Report: Air Force combat controller Tech. Sgt. John Chapman to have AF Cross upgraded to MOH

 
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Report: Air Force combat controller Tech. Sgt. John Chapman to have AF Cross upgraded to MOH

First, from Air Force Times:

Tech. Sgt. John Chapman, the combat controller who was killed during the fierce Battle of Roberts Ridge in Afghanistan in 2002, will be posthumously awarded the Medal of Honor, according to a report in Task and Purpose.

Chapman would be the first airman to receive a Medal of Honor, the nation’s highest award for valor, for actions since the Vietnam War.

Chapman originally received an Air Force Cross, the second-highest valor award an airman can receive, for his heroism during the March 4, 2002, battle against al Qaida fighters.

But newly-enhanced video from a Predator drone showed more evidence that Chapman was not dead, but instead unconscious, when a team of Navy SEALs withdrew from the battle under withering fire.

Now, I'm going to show some of that drone video here, but honestly, it is really tough to make out what is happening.  You can sort of see stuff, but it's not as clear as you are perhaps hoping:

I found a few more videos on the battle, and will include the better ones below.  The first one keeps referring to the SEAL Team without specifically referencing Chapman which kind of annoyed me, and it also has close captioning in some other language which was pretty distracting, but you at least get an idea of what is going on.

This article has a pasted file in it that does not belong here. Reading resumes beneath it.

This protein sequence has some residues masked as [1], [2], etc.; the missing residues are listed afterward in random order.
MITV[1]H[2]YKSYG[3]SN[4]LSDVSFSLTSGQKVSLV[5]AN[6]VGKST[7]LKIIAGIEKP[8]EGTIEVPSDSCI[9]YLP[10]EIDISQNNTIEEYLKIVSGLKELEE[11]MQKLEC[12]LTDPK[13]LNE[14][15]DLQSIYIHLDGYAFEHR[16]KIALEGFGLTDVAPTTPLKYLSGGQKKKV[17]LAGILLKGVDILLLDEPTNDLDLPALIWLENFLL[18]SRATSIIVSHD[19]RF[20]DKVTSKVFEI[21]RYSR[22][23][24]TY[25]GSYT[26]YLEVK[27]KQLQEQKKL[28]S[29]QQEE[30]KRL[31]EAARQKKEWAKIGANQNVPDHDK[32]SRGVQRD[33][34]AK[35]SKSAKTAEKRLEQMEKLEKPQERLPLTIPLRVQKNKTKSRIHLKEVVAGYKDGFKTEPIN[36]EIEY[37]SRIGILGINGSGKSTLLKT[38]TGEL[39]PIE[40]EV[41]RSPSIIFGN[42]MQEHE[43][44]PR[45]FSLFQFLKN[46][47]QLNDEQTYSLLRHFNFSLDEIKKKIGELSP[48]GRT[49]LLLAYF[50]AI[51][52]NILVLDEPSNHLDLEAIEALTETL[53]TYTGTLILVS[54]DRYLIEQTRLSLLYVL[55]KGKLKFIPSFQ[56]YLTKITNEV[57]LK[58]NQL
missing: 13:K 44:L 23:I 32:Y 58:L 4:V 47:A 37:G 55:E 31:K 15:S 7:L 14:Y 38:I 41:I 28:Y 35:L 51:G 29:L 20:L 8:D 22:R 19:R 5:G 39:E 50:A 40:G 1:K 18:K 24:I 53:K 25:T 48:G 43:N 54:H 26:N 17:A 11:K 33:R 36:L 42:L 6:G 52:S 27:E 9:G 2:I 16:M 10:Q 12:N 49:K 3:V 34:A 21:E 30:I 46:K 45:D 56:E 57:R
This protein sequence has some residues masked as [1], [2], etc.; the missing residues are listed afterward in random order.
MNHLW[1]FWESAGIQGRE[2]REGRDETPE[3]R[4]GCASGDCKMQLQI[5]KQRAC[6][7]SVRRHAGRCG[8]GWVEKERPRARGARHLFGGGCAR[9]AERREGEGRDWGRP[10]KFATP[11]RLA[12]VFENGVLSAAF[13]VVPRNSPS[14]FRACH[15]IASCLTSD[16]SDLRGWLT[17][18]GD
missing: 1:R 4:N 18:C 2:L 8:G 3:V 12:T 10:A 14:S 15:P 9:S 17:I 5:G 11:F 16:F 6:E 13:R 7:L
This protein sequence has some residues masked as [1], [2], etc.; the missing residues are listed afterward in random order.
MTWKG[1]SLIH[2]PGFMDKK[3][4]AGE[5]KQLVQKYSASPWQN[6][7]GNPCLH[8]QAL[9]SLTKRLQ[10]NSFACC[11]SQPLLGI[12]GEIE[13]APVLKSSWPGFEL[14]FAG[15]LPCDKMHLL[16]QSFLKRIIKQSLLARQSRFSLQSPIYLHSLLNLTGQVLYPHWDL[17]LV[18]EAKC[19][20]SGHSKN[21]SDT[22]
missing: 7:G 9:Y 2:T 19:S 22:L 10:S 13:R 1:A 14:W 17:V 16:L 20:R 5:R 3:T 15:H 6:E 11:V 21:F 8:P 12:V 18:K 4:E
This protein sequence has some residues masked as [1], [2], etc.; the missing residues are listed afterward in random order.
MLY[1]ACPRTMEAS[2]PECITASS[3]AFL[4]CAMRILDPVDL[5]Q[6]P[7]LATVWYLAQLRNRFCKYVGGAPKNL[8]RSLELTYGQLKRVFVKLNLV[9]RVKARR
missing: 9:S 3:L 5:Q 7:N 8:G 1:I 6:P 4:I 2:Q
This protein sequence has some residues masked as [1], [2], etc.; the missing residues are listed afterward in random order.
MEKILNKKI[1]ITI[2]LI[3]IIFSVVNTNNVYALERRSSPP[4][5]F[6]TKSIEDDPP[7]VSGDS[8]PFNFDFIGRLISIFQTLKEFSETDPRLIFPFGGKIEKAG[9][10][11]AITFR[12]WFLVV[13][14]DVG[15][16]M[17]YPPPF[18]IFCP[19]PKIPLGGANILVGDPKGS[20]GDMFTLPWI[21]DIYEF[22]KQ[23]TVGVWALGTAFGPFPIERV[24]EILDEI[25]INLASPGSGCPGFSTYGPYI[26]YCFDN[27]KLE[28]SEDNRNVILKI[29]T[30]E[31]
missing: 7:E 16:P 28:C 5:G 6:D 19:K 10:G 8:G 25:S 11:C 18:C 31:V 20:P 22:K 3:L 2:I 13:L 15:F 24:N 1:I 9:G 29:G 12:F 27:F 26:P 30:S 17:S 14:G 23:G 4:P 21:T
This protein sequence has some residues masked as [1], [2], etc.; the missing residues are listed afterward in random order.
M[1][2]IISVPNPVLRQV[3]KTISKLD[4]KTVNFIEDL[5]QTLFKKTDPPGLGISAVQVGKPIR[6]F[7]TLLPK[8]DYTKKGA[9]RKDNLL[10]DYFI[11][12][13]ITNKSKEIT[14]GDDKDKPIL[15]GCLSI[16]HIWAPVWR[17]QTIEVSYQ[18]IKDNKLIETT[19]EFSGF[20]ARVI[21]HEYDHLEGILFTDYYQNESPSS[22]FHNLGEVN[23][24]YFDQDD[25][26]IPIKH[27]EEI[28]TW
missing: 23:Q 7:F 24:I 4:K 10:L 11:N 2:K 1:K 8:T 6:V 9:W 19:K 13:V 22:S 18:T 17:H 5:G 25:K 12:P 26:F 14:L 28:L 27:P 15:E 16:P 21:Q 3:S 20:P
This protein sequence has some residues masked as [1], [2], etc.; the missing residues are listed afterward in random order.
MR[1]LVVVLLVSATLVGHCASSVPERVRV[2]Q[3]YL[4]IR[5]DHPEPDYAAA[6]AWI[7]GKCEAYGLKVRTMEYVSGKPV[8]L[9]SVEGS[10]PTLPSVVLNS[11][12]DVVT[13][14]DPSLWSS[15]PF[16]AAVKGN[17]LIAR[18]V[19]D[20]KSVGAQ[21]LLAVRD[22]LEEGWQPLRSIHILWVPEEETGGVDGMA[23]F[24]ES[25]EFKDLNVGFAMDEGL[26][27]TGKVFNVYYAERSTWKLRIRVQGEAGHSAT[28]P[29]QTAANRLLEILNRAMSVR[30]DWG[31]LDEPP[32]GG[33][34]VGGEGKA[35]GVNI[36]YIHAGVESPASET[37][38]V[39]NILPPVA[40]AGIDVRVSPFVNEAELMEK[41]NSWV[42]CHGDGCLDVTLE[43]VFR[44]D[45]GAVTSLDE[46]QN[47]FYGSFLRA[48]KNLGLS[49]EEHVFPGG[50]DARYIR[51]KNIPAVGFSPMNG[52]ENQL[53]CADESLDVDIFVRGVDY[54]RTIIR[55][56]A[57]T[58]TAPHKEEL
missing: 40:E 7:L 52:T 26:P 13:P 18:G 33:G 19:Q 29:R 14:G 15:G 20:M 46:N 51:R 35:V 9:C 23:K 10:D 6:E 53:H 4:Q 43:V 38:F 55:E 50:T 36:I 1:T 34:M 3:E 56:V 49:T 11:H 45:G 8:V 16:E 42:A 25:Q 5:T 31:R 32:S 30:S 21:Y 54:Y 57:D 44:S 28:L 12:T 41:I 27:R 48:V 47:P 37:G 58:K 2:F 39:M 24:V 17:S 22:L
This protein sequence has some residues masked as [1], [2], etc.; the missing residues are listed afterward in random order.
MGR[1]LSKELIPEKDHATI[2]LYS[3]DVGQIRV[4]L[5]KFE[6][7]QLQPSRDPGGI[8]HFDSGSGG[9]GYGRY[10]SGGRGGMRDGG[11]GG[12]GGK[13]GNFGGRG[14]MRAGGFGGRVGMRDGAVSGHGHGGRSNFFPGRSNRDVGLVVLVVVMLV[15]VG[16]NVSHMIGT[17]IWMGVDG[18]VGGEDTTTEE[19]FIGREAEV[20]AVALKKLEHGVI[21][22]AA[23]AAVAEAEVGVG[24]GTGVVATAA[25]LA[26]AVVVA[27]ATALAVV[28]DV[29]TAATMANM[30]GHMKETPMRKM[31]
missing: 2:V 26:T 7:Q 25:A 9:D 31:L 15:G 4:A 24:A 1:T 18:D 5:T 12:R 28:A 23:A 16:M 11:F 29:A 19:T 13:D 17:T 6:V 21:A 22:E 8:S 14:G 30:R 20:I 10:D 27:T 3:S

Also, somewhat oddly they talk about the helicopter crashing 7 kilometers awat, whereas on Wikipedia it says 11 kilometers, or 7 miles.  Either way, 7 miles or 7 kilometers, uphill, at elevation, against emplaced enemy positions is not a good look.  Secondly, where it says Chapman "dies where he falls" that has been taken over by subsequent findings, ergo the Medal of Honor.

Back to Air Force Times:

The video analysis suggested Chapman regained consciousness and resumed fighting al Qaida members approaching on three sides. Chapman is believed to have crawled into a bunker, shot and killed an enemy fighter charging at him, and killed another enemy fighter in hand-to-hand combat....

But it now appears he did not die at that point in the battle.

The New York Times reported in 2016 that the Air Force’s autopsy analysis found evidence that Chapman woke up and continued fighting. The bullets that killed Chapman struck him at an angle that would have been impossible if he had been lying dead in the position where the SEALs thought he fell.

The autopsy analysis also found he had bruises on his forehead, which he could not have received if he was dead, bolstering the theory that he was instead knocked unconscious.

Chapman's Air Force Cross citation: